By a show of hands, who’s intimidated by the gym?
See you’re not alone.
I know I was.
Reason #48597823 why I built my garage gym.
The gym can be very intimidating, scary even.
Lucky for you, that stops right here.
Because you’re a bad mamma jamma. Translation: You’re a woman!
We give birth.
We raise children.
We manage households.
We run companies.
We sure as heck won’t be scared of a gym. Amiright?
I don’t know about you, but I didn’t know how to do any of those things above at first, but somewhere along the way I picked up a few things.
And that really is the key right there. Learning. Educating yourself on what’s inside the gym.
So let’s get started with today’s post on the most common equipment you’ll find in a gym. I won’t be going into detail about using all of this equipment. More on that throughout the month. Besides, there is such a thing as too much information.
Let’s just take it one step at a time.
Most gyms you frequent will have these main areas:
For this post, I will concentrate on the top 3 as I feel 4-6 are pretty self explanatory.
In this area of the gym you will find various types of machines, such as:
Cable machines - Commonly used for seated rows, lat pulldowns, cable pull through, tricep extensions
Weight machines (pin loaded) - These can be used for a variety of exercises. Each machine will usually have an image of the exercise and the muscles it works. It is called a pin loaded machine because you will move a pin to the appropriate weight amount.
Weight machines (plate loaded) - This includes things like a leg press, Smith machine or a bench press (pictured below).
And this is a Smith machine.
Some people might call this a squat rack, but it’s not. The reason this is not a squat rack is because the bar is attached. You can’t remove the bar as it is in a fixed position. It can only be slid up and down the track and placed on the hooks you see.
There is much debate over the Smith machine and it’s usefulness. You are limited with a Smith machine as it forces your body into a position or form that may not be the best. At Planet Fitness, this is the only squat type machine you will find. They do not have squat/power racks. So are you going to avoid squats because you don’t have a rack??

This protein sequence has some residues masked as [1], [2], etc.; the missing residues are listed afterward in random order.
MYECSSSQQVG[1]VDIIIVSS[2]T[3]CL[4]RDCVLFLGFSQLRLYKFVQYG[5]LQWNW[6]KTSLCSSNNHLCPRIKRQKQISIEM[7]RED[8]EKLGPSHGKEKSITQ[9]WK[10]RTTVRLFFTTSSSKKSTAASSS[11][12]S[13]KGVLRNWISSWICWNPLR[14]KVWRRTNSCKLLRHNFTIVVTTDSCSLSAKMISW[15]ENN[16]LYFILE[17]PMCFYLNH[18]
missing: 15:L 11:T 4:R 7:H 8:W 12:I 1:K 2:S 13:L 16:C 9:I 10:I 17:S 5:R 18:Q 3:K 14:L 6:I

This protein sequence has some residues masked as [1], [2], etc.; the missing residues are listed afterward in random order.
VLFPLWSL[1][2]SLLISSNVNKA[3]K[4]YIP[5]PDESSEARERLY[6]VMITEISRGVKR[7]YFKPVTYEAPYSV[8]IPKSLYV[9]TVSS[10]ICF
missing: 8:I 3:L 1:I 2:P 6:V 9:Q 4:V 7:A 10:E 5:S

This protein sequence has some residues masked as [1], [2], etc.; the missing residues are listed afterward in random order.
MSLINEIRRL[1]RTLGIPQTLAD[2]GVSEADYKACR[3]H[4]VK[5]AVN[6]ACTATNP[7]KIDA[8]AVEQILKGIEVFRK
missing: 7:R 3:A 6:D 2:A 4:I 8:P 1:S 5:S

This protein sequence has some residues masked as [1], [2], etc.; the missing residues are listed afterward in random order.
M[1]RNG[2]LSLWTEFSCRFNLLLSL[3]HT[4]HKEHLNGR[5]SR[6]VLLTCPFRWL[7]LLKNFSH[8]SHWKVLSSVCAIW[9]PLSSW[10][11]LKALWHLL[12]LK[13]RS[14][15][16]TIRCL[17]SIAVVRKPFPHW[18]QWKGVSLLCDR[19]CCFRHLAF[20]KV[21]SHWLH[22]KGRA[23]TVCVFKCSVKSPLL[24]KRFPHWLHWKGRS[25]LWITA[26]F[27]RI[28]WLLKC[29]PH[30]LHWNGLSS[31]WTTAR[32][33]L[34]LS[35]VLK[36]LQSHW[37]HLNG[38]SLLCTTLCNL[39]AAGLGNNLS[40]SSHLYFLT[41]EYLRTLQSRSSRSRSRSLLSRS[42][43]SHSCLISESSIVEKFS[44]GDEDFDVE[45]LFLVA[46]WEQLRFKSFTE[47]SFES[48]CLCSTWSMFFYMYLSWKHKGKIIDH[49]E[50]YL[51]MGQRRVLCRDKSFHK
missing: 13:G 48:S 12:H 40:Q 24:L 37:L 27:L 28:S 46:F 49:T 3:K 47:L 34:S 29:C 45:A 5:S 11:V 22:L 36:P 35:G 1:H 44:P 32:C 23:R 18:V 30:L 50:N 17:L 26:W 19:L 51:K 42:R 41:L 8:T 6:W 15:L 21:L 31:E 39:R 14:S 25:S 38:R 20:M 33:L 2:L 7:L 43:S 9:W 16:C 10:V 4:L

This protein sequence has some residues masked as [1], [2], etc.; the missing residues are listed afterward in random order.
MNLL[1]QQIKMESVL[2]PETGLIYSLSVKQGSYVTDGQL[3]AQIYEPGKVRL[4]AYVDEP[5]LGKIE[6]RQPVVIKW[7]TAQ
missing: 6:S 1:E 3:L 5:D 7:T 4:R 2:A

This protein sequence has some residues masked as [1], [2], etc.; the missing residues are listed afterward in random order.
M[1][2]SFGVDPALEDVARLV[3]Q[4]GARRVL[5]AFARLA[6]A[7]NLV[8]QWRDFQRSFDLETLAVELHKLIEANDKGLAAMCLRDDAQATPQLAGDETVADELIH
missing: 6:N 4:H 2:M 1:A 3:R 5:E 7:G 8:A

Of course not. That’s just dumb. This is definitely an option for squats especially if it’s the ONLY option.
Assisted dip/pull up machine - I usually see people use this machine for pull ups. It’s what I used it until I could do them on my own. The higher the weight, the easier it is to perform a pull up.
This is where you will find:
Dumbbells - Used for a variety of things and found in weight from 5-100lbs usually.
Fixed weight barbells - These are shorter than your standard barbells that are used for squats and deadlifts, but they are useful for a variety of things including glute bridges, single leg deadlifts, hip thrusts, bicep curls, overhead press, etc.
EZ curl bar - Typically used for bicep curls and tricep extensions. Other than that, I do not find much use for them.
SQUAT AND POWER RACKS
This is a squat rack. You squat here. You do not do bicep curls here. #gymetiquette
This is a power rack, which is basically a 4 sided squat rack that has adjustable safety bars/pins and can also be used for overhead presses, rack pulls, and bench press. Again, no bicep curls here. Sometimes they have pull up bars attached as well.
This is definitely not an exhaustive list of all possible equipment you will find at a gym. All gyms vary but most commercial gyms will have the items I’ve listed here.
So where do you go from here?
I’m glad you asked. That’s exactly what I’m going to cover next week. Stay tuned.
I am a wife, mom, grandma & former professional “diet and exercise hopper" who understands the challenges of being 40lb overweight after having children & the damage repeated sense of failure can cause to your confidence and self-esteem.